Tuesday, March 14, 2017
Sweden’s Biggest Bank Just Threatened To Leave The Country If The Government's "Shocking" Fee Goes Through
Via Business Insider: The current Swedish government is not making many friends in the private sector right now, having recently had companies like Norwegian and Spotifty threaten to move their operations from Sweden due to regulation or the lack thereof. The Swedish financial sector is now locking horns with the government as well. Earlier this year, the Swedish government put forward a controversial tax proposal, that would levy an additional 15 per cent tax on the salary costs of companies that provide financial services. The government eventually backed out, but proposed instead raised banking fees that would go into the Resolution reserve - a pool of buffer money reserved for banking crises. The banking sector is not happy about the proposal; in particular Nordea, Sweden’s largest bank, which is now saying it’s considering to move its headquarters away from the country. If the Swedish government's proposal were to become reality, the probability of a move is “highly, highly likely” says Nordea's CEO Casper von Koskull to Dagens Industri. von Koskull describes the fee proposal as “shocking”, because of the amount of fees that would be incurred on Nordea, the largest financial group in Scandinavia. According to Nordea, its payable fees would skyrocket tenfold, from today's 0.5 billion krona per year, to 5.5-6 billon ($620-670m) in 2019. Moreover, Nordea was already looking at raised fees before the current proposal. “The resolution fee alone causes Sweden to have different rules than the rest of Europe. This naturally means that we need to consider and investigate other alternatives”, von Koskull told Di. The Nordea CEO didn’t disclose where those alternatives for new headquarters might be. The government’s proposal is seen by many financial sector professionals as cutting against its commitment in 2015, to make Stockholm one of the five biggest financial centres in Europe by 2020. And if Nordea actually were to leave and remove hundreds of jobs from Sweden, the question the government surely needs to ask itself, is it all worth it?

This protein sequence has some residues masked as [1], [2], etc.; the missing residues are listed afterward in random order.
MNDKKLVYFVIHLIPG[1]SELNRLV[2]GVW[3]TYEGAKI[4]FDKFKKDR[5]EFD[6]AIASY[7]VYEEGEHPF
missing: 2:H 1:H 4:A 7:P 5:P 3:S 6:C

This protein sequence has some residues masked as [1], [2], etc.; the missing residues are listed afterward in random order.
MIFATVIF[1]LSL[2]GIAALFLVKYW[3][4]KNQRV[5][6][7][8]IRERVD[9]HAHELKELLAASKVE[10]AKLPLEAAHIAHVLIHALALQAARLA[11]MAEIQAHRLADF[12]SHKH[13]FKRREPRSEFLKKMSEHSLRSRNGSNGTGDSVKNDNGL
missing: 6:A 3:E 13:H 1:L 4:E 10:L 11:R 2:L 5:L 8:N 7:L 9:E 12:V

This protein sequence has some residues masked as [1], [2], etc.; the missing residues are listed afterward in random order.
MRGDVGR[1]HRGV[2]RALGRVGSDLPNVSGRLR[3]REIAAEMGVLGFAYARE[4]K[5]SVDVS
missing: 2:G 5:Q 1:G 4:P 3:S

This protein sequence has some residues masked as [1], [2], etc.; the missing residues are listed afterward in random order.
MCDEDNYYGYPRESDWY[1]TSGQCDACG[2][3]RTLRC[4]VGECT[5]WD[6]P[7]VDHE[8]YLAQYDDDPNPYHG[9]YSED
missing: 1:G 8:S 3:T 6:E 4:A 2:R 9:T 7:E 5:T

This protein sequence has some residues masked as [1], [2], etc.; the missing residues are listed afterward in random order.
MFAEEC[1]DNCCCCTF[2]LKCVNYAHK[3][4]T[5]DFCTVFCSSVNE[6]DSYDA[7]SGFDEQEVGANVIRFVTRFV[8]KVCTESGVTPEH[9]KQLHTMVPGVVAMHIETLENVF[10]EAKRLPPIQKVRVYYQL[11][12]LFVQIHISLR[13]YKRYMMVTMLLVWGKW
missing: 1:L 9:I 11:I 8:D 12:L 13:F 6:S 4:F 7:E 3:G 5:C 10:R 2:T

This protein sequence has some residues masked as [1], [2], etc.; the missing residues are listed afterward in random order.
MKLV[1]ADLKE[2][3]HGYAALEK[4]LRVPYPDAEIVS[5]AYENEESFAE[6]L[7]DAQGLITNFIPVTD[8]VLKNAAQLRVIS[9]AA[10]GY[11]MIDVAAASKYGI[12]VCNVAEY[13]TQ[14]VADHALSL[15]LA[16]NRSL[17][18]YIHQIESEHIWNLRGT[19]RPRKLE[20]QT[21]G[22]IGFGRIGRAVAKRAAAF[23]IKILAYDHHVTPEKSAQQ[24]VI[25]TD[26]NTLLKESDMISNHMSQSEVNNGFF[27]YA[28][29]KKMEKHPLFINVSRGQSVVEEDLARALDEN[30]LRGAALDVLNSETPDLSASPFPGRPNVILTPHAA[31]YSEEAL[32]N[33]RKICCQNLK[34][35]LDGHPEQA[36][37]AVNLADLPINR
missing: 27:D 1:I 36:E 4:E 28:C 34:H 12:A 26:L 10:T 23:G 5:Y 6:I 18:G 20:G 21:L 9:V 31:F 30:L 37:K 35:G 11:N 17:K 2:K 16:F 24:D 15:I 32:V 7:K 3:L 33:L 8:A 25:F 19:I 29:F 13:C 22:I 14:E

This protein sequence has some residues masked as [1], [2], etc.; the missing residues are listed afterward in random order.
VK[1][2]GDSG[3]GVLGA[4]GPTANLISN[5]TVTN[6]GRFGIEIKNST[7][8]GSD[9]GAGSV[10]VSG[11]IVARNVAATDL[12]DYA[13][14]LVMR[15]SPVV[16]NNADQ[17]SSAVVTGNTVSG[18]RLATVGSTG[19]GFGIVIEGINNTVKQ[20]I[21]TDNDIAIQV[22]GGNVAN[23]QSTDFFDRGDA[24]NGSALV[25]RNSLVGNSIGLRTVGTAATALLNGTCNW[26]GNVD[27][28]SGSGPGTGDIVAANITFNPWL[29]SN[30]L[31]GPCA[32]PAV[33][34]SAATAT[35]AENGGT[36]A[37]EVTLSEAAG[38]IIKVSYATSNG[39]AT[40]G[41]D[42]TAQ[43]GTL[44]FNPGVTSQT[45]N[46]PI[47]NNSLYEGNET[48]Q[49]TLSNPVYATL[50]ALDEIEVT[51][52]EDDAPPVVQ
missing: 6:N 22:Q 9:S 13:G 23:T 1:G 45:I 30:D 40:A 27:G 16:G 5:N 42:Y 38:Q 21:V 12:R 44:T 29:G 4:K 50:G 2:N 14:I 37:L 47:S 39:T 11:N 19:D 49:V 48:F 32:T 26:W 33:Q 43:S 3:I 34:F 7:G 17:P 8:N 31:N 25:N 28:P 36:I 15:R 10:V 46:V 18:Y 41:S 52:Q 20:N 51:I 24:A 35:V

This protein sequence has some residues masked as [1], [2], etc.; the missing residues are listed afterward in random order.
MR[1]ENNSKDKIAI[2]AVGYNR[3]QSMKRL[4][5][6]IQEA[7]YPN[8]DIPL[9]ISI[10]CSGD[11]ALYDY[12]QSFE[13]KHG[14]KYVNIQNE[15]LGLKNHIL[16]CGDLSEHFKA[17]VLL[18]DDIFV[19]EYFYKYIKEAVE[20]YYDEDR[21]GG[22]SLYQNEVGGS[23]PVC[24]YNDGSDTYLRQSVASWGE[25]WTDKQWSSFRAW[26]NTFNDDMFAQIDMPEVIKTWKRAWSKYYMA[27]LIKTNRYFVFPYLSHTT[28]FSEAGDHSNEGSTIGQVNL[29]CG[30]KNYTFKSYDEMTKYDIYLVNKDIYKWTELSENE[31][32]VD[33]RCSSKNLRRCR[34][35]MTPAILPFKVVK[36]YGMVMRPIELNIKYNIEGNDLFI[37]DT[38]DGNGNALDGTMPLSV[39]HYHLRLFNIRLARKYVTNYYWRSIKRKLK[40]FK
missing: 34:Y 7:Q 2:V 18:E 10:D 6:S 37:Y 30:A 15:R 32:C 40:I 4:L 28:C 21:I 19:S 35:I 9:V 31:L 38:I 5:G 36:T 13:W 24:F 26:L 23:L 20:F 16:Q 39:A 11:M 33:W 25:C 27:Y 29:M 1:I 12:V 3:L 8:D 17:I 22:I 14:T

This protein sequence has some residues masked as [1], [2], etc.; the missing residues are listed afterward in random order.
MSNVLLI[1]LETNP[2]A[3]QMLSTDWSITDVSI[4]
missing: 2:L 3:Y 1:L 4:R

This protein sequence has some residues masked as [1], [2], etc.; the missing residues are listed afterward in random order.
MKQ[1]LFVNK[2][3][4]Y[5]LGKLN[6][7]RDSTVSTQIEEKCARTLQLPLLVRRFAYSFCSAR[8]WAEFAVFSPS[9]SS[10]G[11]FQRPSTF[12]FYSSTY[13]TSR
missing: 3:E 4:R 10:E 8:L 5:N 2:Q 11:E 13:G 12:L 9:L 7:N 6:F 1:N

Monday, March 13, 2017
Via The Swedish Wire: Sweden has the world’s most powerful passport, according to a new report by consulting company Nomad Capitalist. Out of 199 countries, the Scandinavian country came out on top, followed by Belgium, Italy, and Spain. The UK was ranked 16th and the US didn’t even make it into the top 30. However, the success comes with a flipped. Swedish passports are changing hands for as much as 80.000 kronor ($12.200) on the black market and being routinely used for human trafficking, prompting the government to launch an investigation into passport abuse according to other reports. The Nomad Passport Index found that Swedes can visit 176 countries without a visa, and have the ability to work abroad without having to pay tax at home. The Nordic nation also received top marks in terms of personal freedoms, with citizens enjoying free speech, a free press, and some of the lowest incarceration rates in the world.